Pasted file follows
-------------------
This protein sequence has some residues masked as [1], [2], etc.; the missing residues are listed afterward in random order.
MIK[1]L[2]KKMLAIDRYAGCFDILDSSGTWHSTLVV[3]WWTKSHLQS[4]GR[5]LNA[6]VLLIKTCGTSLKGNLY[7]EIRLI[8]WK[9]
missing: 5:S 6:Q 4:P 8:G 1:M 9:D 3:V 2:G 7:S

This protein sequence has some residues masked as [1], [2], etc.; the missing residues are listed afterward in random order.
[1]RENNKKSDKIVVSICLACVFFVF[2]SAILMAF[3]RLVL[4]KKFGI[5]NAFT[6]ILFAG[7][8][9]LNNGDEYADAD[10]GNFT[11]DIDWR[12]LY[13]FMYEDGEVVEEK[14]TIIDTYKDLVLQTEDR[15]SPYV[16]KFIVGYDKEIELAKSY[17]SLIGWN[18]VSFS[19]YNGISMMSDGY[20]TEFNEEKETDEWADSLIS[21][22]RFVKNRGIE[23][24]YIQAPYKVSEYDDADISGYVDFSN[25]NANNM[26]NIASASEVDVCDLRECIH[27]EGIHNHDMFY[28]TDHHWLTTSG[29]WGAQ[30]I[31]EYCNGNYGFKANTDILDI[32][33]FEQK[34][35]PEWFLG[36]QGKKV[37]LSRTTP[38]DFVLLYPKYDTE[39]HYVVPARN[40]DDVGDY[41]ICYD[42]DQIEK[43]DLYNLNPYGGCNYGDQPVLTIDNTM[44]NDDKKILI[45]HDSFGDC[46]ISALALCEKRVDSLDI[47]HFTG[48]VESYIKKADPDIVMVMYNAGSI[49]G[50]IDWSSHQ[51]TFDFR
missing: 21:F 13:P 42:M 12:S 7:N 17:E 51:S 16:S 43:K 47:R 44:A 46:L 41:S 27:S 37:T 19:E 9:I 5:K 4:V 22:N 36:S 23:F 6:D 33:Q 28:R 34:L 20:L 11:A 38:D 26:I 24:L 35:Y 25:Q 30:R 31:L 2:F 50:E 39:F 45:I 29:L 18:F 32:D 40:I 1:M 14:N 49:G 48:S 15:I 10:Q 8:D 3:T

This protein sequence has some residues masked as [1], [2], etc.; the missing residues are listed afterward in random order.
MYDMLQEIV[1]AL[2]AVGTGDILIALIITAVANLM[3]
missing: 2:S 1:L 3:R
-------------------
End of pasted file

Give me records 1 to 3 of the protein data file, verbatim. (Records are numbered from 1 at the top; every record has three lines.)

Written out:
This protein sequence has some residues masked as [1], [2], etc.; the missing residues are listed afterward in random order.
MIK[1]L[2]KKMLAIDRYAGCFDILDSSGTWHSTLVV[3]WWTKSHLQS[4]GR[5]LNA[6]VLLIKTCGTSLKGNLY[7]EIRLI[8]WK[9]
missing: 5:S 6:Q 4:P 8:G 1:M 9:D 3:V 2:G 7:S

This protein sequence has some residues masked as [1], [2], etc.; the missing residues are listed afterward in random order.
[1]RENNKKSDKIVVSICLACVFFVF[2]SAILMAF[3]RLVL[4]KKFGI[5]NAFT[6]ILFAG[7][8][9]LNNGDEYADAD[10]GNFT[11]DIDWR[12]LY[13]FMYEDGEVVEEK[14]TIIDTYKDLVLQTEDR[15]SPYV[16]KFIVGYDKEIELAKSY[17]SLIGWN[18]VSFS[19]YNGISMMSDGY[20]TEFNEEKETDEWADSLIS[21][22]RFVKNRGIE[23][24]YIQAPYKVSEYDDADISGYVDFSN[25]NANNM[26]NIASASEVDVCDLRECIH[27]EGIHNHDMFY[28]TDHHWLTTSG[29]WGAQ[30]I[31]EYCNGNYGFKANTDILDI[32][33]FEQK[34][35]PEWFLG[36]QGKKV[37]LSRTTP[38]DFVLLYPKYDTE[39]HYVVPARN[40]DDVGDY[41]ICYD[42]DQIEK[43]DLYNLNPYGGCNYGDQPVLTIDNTM[44]NDDKKILI[45]HDSFGDC[46]ISALALCEKRVDSLDI[47]HFTG[48]VESYIKKADPDIVMVMYNAGSI[49]G[50]IDWSSHQ[51]TFDFR
missing: 21:F 13:P 42:M 12:S 7:N 17:E 51:S 16:S 43:K 47:R 44:A 46:L 41:S 27:S 37:T 19:E 9:I 5:K 4:V 22:N 36:S 23:F 6:D 33:Q 28:R 34:L 20:L 11:A 38:D 26:I 24:L 35:Y 25:Q 30:R 31:L 2:F 50:E 39:F 45:I 29:L 18:F 32:D 40:I 1:M 14:N 49:G 48:S 15:I 10:Q 8:D 3:T

This protein sequence has some residues masked as [1], [2], etc.; the missing residues are listed afterward in random order.
MYDMLQEIV[1]AL[2]AVGTGDILIALIITAVANLM[3]
missing: 2:S 1:L 3:R